Critics have set a high bar for the hotly buzzed “Gone Girl,” which bows at the Film Society of Lincoln Center’s New York Film Festival on September 26 before opening wide October 3. While the two-and-a-half hour thriller’s Oscar status remains up in the air, players Affleck and Pike and director-writer team Fincher and Flynn are all picking up praise.
Fincher seems to be returning to the hardboiled storytelling of 2007’s “Zodiac,” another long and twisty thriller where the criminal investigation is a red herring for a much darker, deeper exploration of American life.
Here’s a sampling of the chatter. Trailer below.
David Edelstein, New York Magazine: “The movie is phenomenally gripping—although it does leave you queasy, uncertain what to take away on the subject of men, women, marriage, and the possibility of intimacy from the example of such prodigiously messed-up people. Though a woman wrote the script, the male gaze dominates, and this particular male…doesn’t have much faith in appearances, particularly women’s.”
Justin Chang, Variety: “A lady vanishes and is soon presumed dead, but it’s her marriage that winds up on the autopsy table in ‘Gone Girl,’ David Fincher’s intricate and richly satisfying adaptation of Gillian Flynn’s 2012 mystery novel. Surgically precise, grimly funny and entirely mesmerizing over the course of its swift 149-minute running time, this taut yet expansive psychological thriller represents an exceptional pairing of filmmaker and material, fully expressing Fincher’s cynicism about the information age and his abiding fascination with the terror and violence lurking beneath the surfaces of contemporary American life.”
Todd McCarthy, The Hollywood Reporter: “In a rare instance of a novelist being permitted to adapt her own book for the screen, Flynn has done a fine job of boiling her cleverly structured story down to the essentials, doing the necessary trimming but retaining everything her fans will want to see. Despite published reports that major plot changes were being made, particularly in the third act, this simply isn’t true; it’s an extremely faithful adaptation of what is ultimately a withering critique of the dynamics of marriage.”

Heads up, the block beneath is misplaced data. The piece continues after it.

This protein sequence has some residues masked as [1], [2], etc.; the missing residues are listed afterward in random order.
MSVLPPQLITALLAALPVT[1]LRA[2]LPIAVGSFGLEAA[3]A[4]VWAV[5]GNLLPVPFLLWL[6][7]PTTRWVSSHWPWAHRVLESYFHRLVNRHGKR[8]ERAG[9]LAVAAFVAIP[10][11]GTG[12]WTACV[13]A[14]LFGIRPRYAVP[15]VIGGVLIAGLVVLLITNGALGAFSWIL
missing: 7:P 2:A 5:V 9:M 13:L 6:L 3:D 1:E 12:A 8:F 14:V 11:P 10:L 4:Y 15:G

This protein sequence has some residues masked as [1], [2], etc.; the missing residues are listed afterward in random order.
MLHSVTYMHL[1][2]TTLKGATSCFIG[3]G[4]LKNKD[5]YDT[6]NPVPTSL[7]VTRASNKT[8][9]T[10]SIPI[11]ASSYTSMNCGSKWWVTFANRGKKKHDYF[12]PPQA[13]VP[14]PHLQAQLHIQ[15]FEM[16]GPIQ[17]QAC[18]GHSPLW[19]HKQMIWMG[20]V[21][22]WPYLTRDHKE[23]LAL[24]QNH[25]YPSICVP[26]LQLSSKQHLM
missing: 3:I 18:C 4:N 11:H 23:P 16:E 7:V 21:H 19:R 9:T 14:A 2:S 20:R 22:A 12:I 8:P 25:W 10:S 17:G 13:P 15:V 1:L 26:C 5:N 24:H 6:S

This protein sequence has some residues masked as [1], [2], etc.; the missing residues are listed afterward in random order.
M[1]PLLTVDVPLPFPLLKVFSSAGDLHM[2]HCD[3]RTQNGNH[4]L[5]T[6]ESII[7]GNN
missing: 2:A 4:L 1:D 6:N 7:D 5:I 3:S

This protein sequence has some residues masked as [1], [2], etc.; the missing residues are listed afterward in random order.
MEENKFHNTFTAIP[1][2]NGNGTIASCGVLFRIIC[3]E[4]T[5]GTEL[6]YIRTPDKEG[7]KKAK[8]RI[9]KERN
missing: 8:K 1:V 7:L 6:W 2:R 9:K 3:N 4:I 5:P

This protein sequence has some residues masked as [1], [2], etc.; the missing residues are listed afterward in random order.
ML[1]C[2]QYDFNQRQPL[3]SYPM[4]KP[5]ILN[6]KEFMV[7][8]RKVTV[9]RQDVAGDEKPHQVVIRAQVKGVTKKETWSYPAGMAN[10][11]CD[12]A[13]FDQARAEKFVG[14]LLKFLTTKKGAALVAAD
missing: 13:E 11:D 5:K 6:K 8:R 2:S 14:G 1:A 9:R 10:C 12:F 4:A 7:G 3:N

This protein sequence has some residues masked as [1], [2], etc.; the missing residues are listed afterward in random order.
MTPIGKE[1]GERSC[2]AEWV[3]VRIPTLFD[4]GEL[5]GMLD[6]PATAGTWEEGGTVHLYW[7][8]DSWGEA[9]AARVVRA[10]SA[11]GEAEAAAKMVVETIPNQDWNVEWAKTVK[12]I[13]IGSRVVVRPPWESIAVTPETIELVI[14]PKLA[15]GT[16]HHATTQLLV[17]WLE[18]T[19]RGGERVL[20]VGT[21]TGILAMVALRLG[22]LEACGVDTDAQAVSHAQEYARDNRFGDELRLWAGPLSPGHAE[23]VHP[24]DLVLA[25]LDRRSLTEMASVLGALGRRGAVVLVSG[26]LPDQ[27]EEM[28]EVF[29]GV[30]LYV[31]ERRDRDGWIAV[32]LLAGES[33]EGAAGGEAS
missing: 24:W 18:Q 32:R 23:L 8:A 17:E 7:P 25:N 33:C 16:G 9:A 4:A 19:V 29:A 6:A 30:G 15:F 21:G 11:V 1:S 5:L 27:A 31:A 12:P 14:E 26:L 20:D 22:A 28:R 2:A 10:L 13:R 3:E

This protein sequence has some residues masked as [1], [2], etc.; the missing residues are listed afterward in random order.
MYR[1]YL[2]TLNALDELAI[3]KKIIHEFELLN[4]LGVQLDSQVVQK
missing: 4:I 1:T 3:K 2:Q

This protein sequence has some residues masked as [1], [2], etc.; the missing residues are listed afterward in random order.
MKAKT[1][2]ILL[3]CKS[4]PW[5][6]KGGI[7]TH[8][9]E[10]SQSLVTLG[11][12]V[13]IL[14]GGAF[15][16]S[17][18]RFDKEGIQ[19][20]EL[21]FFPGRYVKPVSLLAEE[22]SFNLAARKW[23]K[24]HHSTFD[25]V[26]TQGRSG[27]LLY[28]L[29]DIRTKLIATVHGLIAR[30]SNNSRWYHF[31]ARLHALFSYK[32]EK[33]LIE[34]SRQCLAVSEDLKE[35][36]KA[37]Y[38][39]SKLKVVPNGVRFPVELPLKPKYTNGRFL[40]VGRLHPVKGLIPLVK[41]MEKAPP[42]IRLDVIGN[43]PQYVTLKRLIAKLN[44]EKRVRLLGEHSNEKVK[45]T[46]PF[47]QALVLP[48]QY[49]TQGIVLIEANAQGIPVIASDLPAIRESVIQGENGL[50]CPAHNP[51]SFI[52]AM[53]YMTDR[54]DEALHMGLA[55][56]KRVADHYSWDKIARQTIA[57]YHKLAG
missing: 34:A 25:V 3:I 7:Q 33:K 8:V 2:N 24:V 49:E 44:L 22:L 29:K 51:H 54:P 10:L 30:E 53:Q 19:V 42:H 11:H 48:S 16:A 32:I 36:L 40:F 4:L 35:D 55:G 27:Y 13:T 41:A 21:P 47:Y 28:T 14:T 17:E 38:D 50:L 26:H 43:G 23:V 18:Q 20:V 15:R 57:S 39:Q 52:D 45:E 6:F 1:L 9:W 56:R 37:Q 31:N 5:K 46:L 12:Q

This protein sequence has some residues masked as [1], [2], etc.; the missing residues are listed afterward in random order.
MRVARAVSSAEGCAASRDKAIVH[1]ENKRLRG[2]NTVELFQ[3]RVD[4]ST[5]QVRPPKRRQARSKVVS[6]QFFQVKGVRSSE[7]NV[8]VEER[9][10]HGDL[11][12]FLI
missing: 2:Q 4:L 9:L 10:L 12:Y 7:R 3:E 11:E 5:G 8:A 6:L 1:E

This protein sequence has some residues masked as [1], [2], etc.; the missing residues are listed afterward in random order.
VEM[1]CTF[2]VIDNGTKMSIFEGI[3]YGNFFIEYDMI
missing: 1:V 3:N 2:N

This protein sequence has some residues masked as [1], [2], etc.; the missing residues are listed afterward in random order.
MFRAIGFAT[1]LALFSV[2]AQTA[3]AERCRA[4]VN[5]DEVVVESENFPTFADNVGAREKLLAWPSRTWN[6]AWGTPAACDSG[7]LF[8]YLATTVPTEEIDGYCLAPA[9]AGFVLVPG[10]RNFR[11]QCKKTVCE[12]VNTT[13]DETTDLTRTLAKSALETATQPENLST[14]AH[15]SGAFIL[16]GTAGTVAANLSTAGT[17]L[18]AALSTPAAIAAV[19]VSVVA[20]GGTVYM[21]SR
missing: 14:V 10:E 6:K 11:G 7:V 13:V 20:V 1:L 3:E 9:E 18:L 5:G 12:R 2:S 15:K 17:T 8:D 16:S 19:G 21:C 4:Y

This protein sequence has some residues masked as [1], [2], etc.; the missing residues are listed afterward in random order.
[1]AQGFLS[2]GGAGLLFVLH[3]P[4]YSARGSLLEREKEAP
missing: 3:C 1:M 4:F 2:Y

James Rocchi, The Wrap: “The best Hitchcock films struck a balance between elegance and violence, a peculiar mix of champagne fizz and spilled crimson blood; ‘Gone Girl,’ with its giddy revelations and grim-grin reversals incorporating ugly facts and uglier fictions, fits perfectly into a modernized version of that superb tradition.”
Michael Nordine, writing for Indiewire, is more critical: “Fincher likely prides himself on turning coal into diamonds at this point, but Flynn’s script can feel so retrograde at times that one wonders whether it might have been better served by a De Palma, Bigelow, or even a Verhoeven — which is to say, a filmmaker less concerned with making the lascivious seem prestigious. (It’s doubtful anyone else could have filmed a certain blood-soaked scene with such unsettling verve, however.)”